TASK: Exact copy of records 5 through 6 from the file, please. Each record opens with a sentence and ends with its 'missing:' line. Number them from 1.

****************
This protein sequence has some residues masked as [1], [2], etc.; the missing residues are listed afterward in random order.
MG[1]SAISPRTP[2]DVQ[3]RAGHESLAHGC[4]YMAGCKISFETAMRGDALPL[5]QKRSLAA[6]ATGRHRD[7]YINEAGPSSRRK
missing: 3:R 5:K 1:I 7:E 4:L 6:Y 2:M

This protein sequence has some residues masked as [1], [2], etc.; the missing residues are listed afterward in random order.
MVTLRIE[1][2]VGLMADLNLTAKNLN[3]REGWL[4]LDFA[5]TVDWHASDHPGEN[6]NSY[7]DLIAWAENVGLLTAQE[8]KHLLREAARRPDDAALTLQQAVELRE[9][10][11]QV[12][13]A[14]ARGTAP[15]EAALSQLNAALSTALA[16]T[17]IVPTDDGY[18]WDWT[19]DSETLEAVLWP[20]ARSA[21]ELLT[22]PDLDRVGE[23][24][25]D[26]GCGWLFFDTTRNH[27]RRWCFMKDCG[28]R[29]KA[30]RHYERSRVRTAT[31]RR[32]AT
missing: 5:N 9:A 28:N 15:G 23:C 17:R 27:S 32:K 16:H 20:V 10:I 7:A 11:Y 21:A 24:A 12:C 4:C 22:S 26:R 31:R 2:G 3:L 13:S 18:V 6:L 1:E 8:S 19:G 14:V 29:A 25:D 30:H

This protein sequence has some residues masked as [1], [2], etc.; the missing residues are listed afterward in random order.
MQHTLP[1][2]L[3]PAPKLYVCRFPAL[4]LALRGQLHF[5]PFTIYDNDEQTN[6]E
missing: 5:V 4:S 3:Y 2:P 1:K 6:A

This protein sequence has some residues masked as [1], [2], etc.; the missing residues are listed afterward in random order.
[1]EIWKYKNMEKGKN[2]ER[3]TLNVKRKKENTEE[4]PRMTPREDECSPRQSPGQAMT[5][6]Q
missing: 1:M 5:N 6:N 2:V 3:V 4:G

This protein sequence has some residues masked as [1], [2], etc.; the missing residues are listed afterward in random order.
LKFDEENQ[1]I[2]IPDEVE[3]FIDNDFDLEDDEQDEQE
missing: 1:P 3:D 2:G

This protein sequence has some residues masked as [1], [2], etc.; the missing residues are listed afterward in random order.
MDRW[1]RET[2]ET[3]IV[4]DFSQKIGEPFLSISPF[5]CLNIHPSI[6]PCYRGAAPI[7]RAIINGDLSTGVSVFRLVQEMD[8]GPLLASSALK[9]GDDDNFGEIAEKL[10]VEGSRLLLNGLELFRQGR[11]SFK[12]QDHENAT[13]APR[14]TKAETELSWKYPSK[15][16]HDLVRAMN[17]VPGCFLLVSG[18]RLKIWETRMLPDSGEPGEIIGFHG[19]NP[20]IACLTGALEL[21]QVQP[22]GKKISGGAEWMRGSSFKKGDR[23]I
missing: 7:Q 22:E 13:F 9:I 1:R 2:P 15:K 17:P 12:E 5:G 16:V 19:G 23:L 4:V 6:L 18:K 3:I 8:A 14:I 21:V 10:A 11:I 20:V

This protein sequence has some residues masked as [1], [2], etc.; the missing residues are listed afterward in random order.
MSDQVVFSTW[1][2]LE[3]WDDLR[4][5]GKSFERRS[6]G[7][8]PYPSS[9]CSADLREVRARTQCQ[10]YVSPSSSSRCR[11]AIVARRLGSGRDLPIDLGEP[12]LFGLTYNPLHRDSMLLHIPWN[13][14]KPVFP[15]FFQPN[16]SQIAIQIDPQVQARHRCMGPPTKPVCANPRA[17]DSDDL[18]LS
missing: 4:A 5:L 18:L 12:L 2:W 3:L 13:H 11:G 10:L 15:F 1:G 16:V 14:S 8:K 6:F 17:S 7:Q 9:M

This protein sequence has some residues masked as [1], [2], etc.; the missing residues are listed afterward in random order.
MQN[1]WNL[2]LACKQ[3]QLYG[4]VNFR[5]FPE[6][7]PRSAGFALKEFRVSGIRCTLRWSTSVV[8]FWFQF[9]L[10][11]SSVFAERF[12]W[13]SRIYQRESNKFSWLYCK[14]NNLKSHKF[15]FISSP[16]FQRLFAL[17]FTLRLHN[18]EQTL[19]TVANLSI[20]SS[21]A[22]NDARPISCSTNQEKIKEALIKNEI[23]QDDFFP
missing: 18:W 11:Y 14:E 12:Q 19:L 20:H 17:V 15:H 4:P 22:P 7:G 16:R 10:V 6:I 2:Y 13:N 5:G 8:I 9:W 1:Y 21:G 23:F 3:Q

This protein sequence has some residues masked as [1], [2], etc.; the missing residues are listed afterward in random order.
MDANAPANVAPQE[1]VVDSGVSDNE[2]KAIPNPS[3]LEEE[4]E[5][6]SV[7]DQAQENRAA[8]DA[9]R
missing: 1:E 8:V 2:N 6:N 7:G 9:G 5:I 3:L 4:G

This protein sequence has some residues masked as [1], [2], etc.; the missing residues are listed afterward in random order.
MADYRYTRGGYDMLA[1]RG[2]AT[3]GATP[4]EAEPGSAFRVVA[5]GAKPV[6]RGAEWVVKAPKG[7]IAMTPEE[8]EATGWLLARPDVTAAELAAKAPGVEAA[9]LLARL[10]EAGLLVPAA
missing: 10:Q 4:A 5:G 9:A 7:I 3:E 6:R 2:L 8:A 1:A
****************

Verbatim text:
This protein sequence has some residues masked as [1], [2], etc.; the missing residues are listed afterward in random order.
LKFDEENQ[1]I[2]IPDEVE[3]FIDNDFDLEDDEQDEQE
missing: 1:P 3:D 2:G

This protein sequence has some residues masked as [1], [2], etc.; the missing residues are listed afterward in random order.
MDRW[1]RET[2]ET[3]IV[4]DFSQKIGEPFLSISPF[5]CLNIHPSI[6]PCYRGAAPI[7]RAIINGDLSTGVSVFRLVQEMD[8]GPLLASSALK[9]GDDDNFGEIAEKL[10]VEGSRLLLNGLELFRQGR[11]SFK[12]QDHENAT[13]APR[14]TKAETELSWKYPSK[15][16]HDLVRAMN[17]VPGCFLLVSG[18]RLKIWETRMLPDSGEPGEIIGFHG[19]NP[20]IACLTGALEL[21]QVQP[22]GKKISGGAEWMRGSSFKKGDR[23]I
missing: 7:Q 22:E 13:F 9:I 1:R 2:P 15:K 17:P 12:E 5:G 16:V 19:G 23:L 4:V 6:L 18:K 3:I 8:A 14:I 21:V 10:A 11:I 20:V